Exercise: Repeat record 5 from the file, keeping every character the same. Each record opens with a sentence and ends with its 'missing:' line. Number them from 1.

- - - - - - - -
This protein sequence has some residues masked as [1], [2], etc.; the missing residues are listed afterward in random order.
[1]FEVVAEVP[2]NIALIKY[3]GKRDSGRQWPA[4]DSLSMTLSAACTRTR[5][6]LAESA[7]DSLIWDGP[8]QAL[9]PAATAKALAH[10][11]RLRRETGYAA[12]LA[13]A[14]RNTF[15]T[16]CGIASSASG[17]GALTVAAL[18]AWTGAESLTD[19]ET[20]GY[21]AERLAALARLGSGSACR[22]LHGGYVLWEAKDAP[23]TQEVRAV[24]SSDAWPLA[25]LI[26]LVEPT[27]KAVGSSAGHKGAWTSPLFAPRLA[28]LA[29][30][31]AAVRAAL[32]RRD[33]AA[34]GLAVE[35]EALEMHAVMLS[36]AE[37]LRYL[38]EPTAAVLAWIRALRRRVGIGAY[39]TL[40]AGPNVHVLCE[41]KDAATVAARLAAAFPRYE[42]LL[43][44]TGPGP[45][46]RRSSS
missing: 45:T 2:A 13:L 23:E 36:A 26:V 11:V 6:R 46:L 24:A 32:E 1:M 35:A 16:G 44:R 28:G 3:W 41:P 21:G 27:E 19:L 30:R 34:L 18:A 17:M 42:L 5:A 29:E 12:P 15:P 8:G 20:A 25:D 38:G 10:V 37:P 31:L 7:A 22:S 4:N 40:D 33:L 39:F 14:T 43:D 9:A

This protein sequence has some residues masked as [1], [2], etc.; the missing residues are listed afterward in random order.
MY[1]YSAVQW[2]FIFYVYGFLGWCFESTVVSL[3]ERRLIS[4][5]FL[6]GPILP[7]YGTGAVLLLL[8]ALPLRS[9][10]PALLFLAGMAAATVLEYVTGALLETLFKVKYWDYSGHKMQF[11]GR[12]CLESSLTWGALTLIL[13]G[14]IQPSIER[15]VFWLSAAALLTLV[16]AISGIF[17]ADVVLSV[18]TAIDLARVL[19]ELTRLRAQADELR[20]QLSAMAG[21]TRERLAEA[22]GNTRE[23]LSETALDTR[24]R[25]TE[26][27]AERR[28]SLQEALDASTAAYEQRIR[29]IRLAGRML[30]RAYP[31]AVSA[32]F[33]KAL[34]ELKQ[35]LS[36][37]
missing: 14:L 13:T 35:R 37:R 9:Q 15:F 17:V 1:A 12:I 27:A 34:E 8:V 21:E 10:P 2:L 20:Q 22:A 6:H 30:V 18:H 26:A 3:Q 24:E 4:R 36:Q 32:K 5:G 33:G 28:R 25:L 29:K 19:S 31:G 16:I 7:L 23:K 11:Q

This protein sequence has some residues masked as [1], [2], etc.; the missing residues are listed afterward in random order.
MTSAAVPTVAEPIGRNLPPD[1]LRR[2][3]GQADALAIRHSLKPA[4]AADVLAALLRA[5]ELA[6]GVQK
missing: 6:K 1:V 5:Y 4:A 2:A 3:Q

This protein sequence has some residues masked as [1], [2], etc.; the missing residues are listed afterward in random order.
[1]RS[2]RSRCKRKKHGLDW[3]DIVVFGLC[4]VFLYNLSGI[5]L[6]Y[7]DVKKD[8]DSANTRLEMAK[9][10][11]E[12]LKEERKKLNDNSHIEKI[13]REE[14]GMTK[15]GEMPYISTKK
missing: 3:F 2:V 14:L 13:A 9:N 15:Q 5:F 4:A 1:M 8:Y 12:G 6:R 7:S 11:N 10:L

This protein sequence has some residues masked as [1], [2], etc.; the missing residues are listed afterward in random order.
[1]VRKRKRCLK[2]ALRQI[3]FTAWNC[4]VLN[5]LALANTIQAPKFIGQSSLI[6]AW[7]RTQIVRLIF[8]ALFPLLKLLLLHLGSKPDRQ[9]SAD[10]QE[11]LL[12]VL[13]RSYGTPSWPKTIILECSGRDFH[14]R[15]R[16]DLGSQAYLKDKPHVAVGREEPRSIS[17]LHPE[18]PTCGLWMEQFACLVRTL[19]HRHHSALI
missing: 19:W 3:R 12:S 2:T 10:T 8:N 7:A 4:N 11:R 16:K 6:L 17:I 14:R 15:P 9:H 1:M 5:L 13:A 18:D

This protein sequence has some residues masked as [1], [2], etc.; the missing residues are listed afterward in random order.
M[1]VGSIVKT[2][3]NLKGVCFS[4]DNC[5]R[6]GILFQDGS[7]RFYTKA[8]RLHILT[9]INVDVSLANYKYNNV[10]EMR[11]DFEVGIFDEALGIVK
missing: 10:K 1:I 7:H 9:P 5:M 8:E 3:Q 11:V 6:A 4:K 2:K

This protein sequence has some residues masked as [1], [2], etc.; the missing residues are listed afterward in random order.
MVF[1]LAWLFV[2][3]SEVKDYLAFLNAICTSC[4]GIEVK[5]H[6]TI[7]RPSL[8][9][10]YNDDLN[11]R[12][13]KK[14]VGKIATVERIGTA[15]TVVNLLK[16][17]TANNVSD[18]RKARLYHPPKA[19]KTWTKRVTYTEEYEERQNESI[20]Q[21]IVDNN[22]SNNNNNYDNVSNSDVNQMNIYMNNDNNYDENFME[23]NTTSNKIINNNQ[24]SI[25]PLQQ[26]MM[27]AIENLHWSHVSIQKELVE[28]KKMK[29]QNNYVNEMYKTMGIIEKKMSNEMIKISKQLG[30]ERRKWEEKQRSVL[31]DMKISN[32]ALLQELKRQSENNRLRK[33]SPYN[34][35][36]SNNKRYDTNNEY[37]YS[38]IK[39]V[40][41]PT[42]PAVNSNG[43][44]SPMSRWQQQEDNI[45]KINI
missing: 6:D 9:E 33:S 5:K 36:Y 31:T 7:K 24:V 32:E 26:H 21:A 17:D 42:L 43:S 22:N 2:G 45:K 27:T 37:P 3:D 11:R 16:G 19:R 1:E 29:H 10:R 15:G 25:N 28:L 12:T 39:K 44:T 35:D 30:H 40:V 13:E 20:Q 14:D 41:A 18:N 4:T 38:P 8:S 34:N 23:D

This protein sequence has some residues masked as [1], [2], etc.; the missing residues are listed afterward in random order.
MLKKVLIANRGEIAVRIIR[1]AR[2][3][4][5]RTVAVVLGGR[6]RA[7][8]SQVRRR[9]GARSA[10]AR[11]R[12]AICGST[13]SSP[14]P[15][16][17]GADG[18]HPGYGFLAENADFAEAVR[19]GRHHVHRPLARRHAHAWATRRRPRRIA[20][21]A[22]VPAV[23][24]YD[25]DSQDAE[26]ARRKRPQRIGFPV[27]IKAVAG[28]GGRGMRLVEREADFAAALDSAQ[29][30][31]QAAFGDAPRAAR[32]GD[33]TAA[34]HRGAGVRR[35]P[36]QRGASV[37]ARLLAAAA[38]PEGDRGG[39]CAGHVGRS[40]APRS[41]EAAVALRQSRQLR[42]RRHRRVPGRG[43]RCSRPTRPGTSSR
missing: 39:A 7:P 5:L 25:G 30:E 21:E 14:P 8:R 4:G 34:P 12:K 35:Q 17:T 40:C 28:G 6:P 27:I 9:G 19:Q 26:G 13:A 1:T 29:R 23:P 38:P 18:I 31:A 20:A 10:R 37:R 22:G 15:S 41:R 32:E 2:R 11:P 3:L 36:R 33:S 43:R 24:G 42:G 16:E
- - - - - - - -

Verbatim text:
This protein sequence has some residues masked as [1], [2], etc.; the missing residues are listed afterward in random order.
[1]VRKRKRCLK[2]ALRQI[3]FTAWNC[4]VLN[5]LALANTIQAPKFIGQSSLI[6]AW[7]RTQIVRLIF[8]ALFPLLKLLLLHLGSKPDRQ[9]SAD[10]QE[11]LL[12]VL[13]RSYGTPSWPKTIILECSGRDFH[14]R[15]R[16]DLGSQAYLKDKPHVAVGREEPRSIS[17]LHPE[18]PTCGLWMEQFACLVRTL[19]HRHHSALI
missing: 19:W 3:R 12:S 2:T 10:T 8:N 7:A 4:N 11:R 16:K 6:L 17:I 14:R 15:P 9:H 1:M 5:L 13:A 18:D